Two Chinese J-10 fighter jets have intercepted a U.S. Navy surveillance plane in an “unsafe” and “unprofessional” manner in international airspace over the East China Sea, the Pentagon said Monday, in the latest such incident involving the two militaries.
“On July 23 EDT, two Chinese J-10 aircraft intercepted a U.S. Navy P-3 operating in international airspace in the East China Sea,” U.S. Defense Department spokesman Lt. Col. Christopher Logan told The Japan Times in an email.
“The aircrew deemed the intercept unsafe and unprofessional,” Logan said. “Operations were able to continue unimpeded.”
The Pentagon declined further comment, but both Reuters and Fox News, quoting anonymous U.S. officials, reported that one of the Chinese fighters had maneuvered suddenly, popping up 300 feet (91 meters) in front of the U.S. plane.
Fox News said both Chinese fighters were armed with air-to-air missiles, according to officials.
The encounter was the first incident of its kind since May 24, when two Chinese J-10s intercepted a U.S. surveillance plane in international airspace above the contested South China Sea.
Media reports at the time said that U.S. surveillance plane was in international airspace about 150 miles (240 km) southeast of China’s Hainan Island, home to a sprawling Chinese submarine base.
One of the Chinese fighters in the May incident reportedly flew about 200 yards (180 meters) in front of the U.S. aircraft and about 100 yards above it, doing slow turns.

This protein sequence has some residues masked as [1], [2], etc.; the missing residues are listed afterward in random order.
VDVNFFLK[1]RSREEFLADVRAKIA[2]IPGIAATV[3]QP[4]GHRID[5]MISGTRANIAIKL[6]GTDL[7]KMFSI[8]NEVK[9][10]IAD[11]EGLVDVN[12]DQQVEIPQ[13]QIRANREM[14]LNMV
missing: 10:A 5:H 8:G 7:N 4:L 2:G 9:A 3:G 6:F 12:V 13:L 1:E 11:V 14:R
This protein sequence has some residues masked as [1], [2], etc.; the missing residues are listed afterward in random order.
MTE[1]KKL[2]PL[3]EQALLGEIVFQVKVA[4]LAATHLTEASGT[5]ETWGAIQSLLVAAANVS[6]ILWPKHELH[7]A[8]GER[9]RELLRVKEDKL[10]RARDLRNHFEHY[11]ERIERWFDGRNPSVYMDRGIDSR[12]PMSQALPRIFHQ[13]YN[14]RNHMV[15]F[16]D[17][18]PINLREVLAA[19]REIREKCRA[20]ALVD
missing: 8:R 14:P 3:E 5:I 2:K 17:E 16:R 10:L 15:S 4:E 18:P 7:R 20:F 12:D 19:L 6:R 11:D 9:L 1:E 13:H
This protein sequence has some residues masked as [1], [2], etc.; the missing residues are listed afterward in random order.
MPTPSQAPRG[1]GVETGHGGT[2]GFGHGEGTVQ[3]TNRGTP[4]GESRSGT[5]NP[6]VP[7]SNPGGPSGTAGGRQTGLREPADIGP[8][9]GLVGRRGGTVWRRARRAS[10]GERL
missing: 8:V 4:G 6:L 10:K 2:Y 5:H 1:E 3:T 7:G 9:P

U.S. military reconnaissance flights near China’s coastline and in the South China Sea have angered Beijing as it seeks to reinforce effective control of much of the strategic waterway, through which $5 trillion in trade passes each year. The Philippines, Vietnam, Malaysia, Taiwan and Brunei also have overlapping claims.
Just a week prior to the South China Sea encounter, the U.S. said that two Chinese Su-30 fighter jets had intercepted a U.S. radiation-detecting plane in international airspace over the Yellow Sea off the Korean Peninsula.
Beijing has blamed the close encounters on U.S. planes and ships that it says frequently conduct surveillance “near Chinese territory.”
The East China Sea, where Beijing is embroiled in a dispute with Tokyo over the Japanese-controlled Senkaku Islands, known in China as the Diaoyus, has seen an uptick in similar incidents — including dangerous encounters between Chinese military aircraft and Air Self-Defense Force fighter jets.
China’s military has also ramped up its training flights through key entryways into the western Pacific Ocean near Japanese territory.
Earlier this month, Chinese Air Force bombers conducted long-range drills over the Bashi Channel and the Miyako Strait “several times,” with the country’s Defense Ministry urging Japan to “get used to” the military exercises.